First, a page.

An event is defined as a set of elements in the universe; consequently, an event is a subset of the universe. More intuitively, an event can be made up one or more possible outcomes of the experiment. In the case of the six-sided numbered die, all possible outcomes, the universe, is the numbers 1, 2, 3, 4, 5, and 6. This is written as U = {1, 2, 3, 4, 5, 6}. An event can be any subset of these 6 numbers. For example, if an event is defined as rolling an even number, it would consist of the numbers 2, 4, and 6. We could write this event, labelled A, as A = {2, 4, 6}. Should an experiment result in a 2, 4 or 6, then event A will have occurred. Events can contain any number of elements up, from none up to the number of elements in the universe.

Simple Probability

With the definitions of a universe, an element, and an event, we can discuss the definition of simple probability and compute one in an example. We start with the probability of an element. Identifying the first element of a universe as e1, the probability of an experiment resulting in an outcome represented by the first element, written as P({e1}), is whatever probability value we assign to the first element as long as it follows two fundamental laws of probability. The first fundamental law is the no probability can be negative or greater than 1. The probability we assign to element 1 must be greater than or equal to zero and less than or equal to 1, written as 0 ≤ P({e1}) ≤ 1.

For the case of the six-sided die, the first element is the number 1, e1 = {1}. Let us assign the probability value of 1/6 to the first element, P({1}) = 1/6.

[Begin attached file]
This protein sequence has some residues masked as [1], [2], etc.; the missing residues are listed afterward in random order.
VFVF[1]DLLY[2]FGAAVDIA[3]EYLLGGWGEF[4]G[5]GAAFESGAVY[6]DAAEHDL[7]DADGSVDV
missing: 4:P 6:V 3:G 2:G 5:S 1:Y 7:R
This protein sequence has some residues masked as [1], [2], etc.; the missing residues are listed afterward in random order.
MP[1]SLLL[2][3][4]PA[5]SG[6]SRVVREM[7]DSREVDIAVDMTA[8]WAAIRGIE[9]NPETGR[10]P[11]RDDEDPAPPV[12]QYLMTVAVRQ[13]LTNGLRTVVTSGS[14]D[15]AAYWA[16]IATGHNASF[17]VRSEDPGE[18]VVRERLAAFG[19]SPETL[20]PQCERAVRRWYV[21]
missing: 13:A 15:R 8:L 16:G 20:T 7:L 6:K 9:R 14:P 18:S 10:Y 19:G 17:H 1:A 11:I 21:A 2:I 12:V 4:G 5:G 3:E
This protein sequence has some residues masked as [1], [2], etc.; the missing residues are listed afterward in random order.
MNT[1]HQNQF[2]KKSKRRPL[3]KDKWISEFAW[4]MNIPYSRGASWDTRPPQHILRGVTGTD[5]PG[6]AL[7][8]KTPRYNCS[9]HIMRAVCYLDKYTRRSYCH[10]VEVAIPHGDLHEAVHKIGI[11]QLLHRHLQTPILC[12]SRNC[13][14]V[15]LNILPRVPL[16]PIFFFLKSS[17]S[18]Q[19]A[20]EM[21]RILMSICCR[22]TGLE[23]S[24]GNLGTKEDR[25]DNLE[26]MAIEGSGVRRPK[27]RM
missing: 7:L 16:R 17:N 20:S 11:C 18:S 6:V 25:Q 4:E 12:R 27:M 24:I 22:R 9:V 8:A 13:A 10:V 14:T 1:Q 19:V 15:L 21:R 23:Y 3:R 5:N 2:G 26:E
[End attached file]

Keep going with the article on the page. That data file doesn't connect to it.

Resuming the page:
The second fundamental law is that the assigned probabilities for each individual element, also called point probabilities, in the universe must sum to 1. Let us assign the probability value of 1/6 to each of the remaining elements for our die example. Then P({e1}) + P({e2}) + P({e3}) + P({e4}) + P({e5}) + P({e6}) = P({1}) + ({2}) + P({3}) + P({4}) + P({5}) + P({6}) = 1/6 + 1/6 + 1/6 + 1/6 + 1/6 + 1/6 = 1 satisfies the second law.

Earlier we defined event A as the showing of an even number on the roll of one six-sided die. Event A consisted of 3 elements; the numbers 2, 4, and 6. How do we find the probability of event A occurring? The probability of an event is computed by summing the point probabilities of the elements in that event. So P(A) = P({2}) + P({4}) + P({6}) = 1/6 + 1/6 + 1/6 = 0.50. There is a 50% chance of showing an even number upon a roll of one six-sided die.

An event that has no outcome in it is a null event. The event is said to have an empty set of elements. As all experiments must have outcomes, it is impossible for an experiment to have a non-outcome or be null. Null events are impossible and their corresponding probabilities are 0.0. An event that contains all the elements of the universe is a certain event. It will be the result of an experiment with certainty. The probability of a certain event is 1.0.

Example 1.